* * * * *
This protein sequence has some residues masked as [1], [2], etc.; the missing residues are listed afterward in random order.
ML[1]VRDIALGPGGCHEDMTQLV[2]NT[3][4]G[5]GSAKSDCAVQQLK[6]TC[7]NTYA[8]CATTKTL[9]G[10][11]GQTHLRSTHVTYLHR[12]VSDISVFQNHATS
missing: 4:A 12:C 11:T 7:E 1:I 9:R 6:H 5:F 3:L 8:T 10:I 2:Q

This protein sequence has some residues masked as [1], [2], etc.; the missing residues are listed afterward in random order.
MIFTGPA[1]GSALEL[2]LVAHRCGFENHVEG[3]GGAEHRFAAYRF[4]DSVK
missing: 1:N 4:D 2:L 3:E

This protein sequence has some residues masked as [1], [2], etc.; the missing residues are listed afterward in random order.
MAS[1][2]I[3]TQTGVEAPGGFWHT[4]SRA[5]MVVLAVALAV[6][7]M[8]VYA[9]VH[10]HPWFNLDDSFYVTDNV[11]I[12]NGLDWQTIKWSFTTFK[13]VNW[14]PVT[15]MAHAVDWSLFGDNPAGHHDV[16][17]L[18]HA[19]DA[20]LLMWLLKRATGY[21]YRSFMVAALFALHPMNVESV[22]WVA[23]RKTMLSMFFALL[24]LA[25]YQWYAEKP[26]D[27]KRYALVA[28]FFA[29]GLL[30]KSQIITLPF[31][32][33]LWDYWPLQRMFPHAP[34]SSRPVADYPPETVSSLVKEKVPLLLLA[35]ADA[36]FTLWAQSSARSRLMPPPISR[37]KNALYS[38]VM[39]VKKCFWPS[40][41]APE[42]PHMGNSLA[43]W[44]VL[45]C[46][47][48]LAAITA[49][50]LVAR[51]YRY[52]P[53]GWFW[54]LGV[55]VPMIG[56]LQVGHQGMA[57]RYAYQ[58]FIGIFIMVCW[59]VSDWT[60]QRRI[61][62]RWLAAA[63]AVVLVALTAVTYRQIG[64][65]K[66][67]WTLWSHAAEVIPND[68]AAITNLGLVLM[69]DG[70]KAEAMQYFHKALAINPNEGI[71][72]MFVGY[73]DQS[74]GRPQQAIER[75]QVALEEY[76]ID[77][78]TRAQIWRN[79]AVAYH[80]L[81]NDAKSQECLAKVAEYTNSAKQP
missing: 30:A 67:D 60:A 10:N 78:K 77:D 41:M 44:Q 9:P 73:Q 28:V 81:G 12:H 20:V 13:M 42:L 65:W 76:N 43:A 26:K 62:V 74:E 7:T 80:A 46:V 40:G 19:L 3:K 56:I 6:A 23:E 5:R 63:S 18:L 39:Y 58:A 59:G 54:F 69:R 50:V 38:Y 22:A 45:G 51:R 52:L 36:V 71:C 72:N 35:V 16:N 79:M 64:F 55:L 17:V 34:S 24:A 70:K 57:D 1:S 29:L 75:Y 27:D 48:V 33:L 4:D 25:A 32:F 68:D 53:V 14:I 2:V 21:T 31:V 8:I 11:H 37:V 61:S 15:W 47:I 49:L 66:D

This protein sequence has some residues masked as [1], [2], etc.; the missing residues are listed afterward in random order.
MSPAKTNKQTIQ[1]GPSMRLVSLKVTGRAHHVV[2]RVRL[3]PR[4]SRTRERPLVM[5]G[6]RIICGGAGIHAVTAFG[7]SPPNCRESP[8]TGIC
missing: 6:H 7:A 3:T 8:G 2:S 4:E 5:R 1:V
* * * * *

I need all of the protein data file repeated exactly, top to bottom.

This protein sequence has some residues masked as [1], [2], etc.; the missing residues are listed afterward in random order.
ML[1]VRDIALGPGGCHEDMTQLV[2]NT[3][4]G[5]GSAKSDCAVQQLK[6]TC[7]NTYA[8]CATTKTL[9]G[10][11]GQTHLRSTHVTYLHR[12]VSDISVFQNHATS
missing: 4:A 12:C 11:T 7:E 1:I 9:R 6:H 5:F 3:L 8:T 10:I 2:Q

This protein sequence has some residues masked as [1], [2], etc.; the missing residues are listed afterward in random order.
MIFTGPA[1]GSALEL[2]LVAHRCGFENHVEG[3]GGAEHRFAAYRF[4]DSVK
missing: 1:N 4:D 2:L 3:E

This protein sequence has some residues masked as [1], [2], etc.; the missing residues are listed afterward in random order.
MAS[1][2]I[3]TQTGVEAPGGFWHT[4]SRA[5]MVVLAVALAV[6][7]M[8]VYA[9]VH[10]HPWFNLDDSFYVTDNV[11]I[12]NGLDWQTIKWSFTTFK[13]VNW[14]PVT[15]MAHAVDWSLFGDNPAGHHDV[16][17]L[18]HA[19]DA[20]LLMWLLKRATGY[21]YRSFMVAALFALHPMNVESV[22]WVA[23]RKTMLSMFFALL[24]LA[25]YQWYAEKP[26]D[27]KRYALVA[28]FFA[29]GLL[30]KSQIITLPF[31][32][33]LWDYWPLQRMFPHAP[34]SSRPVADYPPETVSSLVKEKVPLLLLA[35]ADA[36]FTLWAQSSARSRLMPPPISR[37]KNALYS[38]VM[39]VKKCFWPS[40][41]APE[42]PHMGNSLA[43]W[44]VL[45]C[46][47][48]LAAITA[49][50]LVAR[51]YRY[52]P[53]GWFW[54]LGV[55]VPMIG[56]LQVGHQGMA[57]RYAYQ[58]FIGIFIMVCW[59]VSDWT[60]QRRI[61][62]RWLAAA[63]AVVLVALTAVTYRQIG[64][65]K[66][67]WTLWSHAAEVIPND[68]AAITNLGLVLM[69]DG[70]KAEAMQYFHKALAINPNEGI[71][72]MFVGY[73]DQS[74]GRPQQAIER[75]QVALEEY[76]ID[77][78]TRAQIWRN[79]AVAYH[80]L[81]NDAKSQECLAKVAEYTNSAKQP
missing: 30:A 67:D 60:A 10:N 78:K 77:D 41:M 44:Q 9:P 73:Q 28:V 81:G 12:H 20:V 13:M 42:L 65:W 76:N 43:A 26:K 62:V 74:E 7:T 80:A 46:V 40:G 19:L 3:K 56:I 6:A 23:E 5:R 63:S 18:L 39:Y 58:A 59:G 54:F 69:R 50:V 38:Y 22:A 45:G 51:R 52:L 36:V 71:C 72:N 35:V 16:N 79:M 64:F 55:L 17:V 34:S 24:A 70:K 57:D 1:S 29:L 75:Y 27:D 48:V 33:L 4:D 25:A 32:F 68:D 53:V 14:I 2:V 21:T 31:V 8:I 11:H 37:V 61:S 15:W 47:I 49:L 66:D

This protein sequence has some residues masked as [1], [2], etc.; the missing residues are listed afterward in random order.
MSPAKTNKQTIQ[1]GPSMRLVSLKVTGRAHHVV[2]RVRL[3]PR[4]SRTRERPLVM[5]G[6]RIICGGAGIHAVTAFG[7]SPPNCRESP[8]TGIC
missing: 6:H 7:A 3:T 8:G 2:S 4:E 5:R 1:V